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J Neurosci. 2015 Feb 25;35(8):3412-9. doi: 10.1523/JNEUROSCI.3885-14.2015.

Selective increase of intention-based economic decisions by noninvasive brain stimulation to the dorsolateral prefrontal cortex.

Author information

1
Department of Economics and Information, Gifu Shotoku University, Gifu 500-8288, Japan, Center for Information and Neural Networks, National Institute of Information and Communications Technology, Osaka 565-0871, Japan, mharuno@nict.go.jp t.nihonsugi@gmail.com.
2
Center for Information and Neural Networks, National Institute of Information and Communications Technology, Osaka 565-0871, Japan.
3
Center for Information and Neural Networks, National Institute of Information and Communications Technology, Osaka 565-0871, Japan, Precursory Research for Embryonic Science and Technology, Japan Science and Technology Agency, Saitama 332-0012, Japan, Graduate School of Frontier Biosciences, Osaka University, Osaka 565-0871, Japan, and Brain Science Institute, Tamagawa University, Tokyo 194-8610, Japan mharuno@nict.go.jp t.nihonsugi@gmail.com.

Abstract

The intention behind another's action and the impact of the outcome are major determinants of human economic behavior. It is poorly understood, however, whether the two systems share a core neural computation. Here, we investigated whether the two systems are causally dissociable in the brain by integrating computational modeling, functional magnetic resonance imaging, and transcranial direct current stimulation experiments in a newly developed trust game task. We show not only that right dorsolateral prefrontal cortex (DLPFC) activity is correlated with intention-based economic decisions and that ventral striatum and amygdala activity are correlated with outcome-based decisions, but also that stimulation to the DLPFC selectively enhances intention-based decisions. These findings suggest that the right DLPFC is involved in the implementation of intention-based decisions in the processing of cooperative decisions. This causal dissociation of cortical and subcortical backgrounds may indicate evolutionary and developmental differences in the two decision systems.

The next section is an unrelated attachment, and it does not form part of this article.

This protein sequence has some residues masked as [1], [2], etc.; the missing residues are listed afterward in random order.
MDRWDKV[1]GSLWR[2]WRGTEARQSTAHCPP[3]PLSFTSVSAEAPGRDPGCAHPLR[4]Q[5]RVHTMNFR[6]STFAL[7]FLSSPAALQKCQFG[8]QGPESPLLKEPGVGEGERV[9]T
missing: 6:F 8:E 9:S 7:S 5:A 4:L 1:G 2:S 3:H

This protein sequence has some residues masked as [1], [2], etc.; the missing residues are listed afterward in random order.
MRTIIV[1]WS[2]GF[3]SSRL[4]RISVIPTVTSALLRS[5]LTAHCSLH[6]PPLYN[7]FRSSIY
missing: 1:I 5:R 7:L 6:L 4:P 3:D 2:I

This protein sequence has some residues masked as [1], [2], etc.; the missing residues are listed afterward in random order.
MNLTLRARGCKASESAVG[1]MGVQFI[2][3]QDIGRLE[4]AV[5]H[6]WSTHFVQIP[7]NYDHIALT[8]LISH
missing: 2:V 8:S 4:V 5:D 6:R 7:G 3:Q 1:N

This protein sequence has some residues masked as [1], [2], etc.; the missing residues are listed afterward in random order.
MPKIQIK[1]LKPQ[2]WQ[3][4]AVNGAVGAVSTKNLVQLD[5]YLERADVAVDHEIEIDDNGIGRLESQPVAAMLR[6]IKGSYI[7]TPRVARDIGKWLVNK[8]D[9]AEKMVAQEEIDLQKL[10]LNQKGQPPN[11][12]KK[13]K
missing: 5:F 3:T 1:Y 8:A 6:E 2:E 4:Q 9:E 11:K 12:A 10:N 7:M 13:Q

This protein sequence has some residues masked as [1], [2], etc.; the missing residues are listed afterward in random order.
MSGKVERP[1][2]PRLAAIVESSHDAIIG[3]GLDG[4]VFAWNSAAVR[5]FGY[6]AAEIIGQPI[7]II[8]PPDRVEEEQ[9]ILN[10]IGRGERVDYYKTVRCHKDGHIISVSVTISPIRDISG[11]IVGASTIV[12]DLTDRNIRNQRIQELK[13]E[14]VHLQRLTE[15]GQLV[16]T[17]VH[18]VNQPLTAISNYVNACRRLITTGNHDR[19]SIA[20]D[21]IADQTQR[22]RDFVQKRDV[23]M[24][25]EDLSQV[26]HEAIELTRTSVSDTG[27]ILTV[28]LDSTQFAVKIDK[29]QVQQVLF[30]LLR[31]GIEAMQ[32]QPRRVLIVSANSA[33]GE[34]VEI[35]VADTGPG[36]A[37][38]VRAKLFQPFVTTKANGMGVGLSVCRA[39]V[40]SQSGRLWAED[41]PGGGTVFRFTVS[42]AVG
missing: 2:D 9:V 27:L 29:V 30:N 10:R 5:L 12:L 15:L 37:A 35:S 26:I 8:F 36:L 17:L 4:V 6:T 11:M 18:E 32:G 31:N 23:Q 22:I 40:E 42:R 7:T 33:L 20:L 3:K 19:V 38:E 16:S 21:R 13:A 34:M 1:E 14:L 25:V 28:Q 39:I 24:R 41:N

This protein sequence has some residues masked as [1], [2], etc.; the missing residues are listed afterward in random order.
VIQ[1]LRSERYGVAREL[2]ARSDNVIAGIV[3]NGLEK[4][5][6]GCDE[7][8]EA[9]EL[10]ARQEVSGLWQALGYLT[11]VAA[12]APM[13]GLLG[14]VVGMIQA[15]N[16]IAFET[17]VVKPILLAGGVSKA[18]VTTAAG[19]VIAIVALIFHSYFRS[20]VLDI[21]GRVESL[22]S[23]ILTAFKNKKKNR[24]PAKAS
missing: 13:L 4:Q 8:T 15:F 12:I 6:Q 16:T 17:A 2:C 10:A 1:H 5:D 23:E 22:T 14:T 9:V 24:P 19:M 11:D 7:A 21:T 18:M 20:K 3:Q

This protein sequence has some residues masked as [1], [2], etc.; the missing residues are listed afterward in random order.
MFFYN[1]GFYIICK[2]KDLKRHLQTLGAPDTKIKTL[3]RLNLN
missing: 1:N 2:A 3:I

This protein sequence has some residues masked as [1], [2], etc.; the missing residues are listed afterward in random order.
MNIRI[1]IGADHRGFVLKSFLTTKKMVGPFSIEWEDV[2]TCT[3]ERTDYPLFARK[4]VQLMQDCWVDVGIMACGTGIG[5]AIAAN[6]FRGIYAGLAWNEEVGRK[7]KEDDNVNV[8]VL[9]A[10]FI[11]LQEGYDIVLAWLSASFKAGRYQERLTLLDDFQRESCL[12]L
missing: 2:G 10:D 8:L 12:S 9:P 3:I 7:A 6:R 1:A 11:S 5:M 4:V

KEYWORDS:

computational modeling; cooperation; fMRI; social neuroscience; tDCS

PMID:
25716841
DOI:
10.1523/JNEUROSCI.3885-14.2015
[Indexed for MEDLINE]
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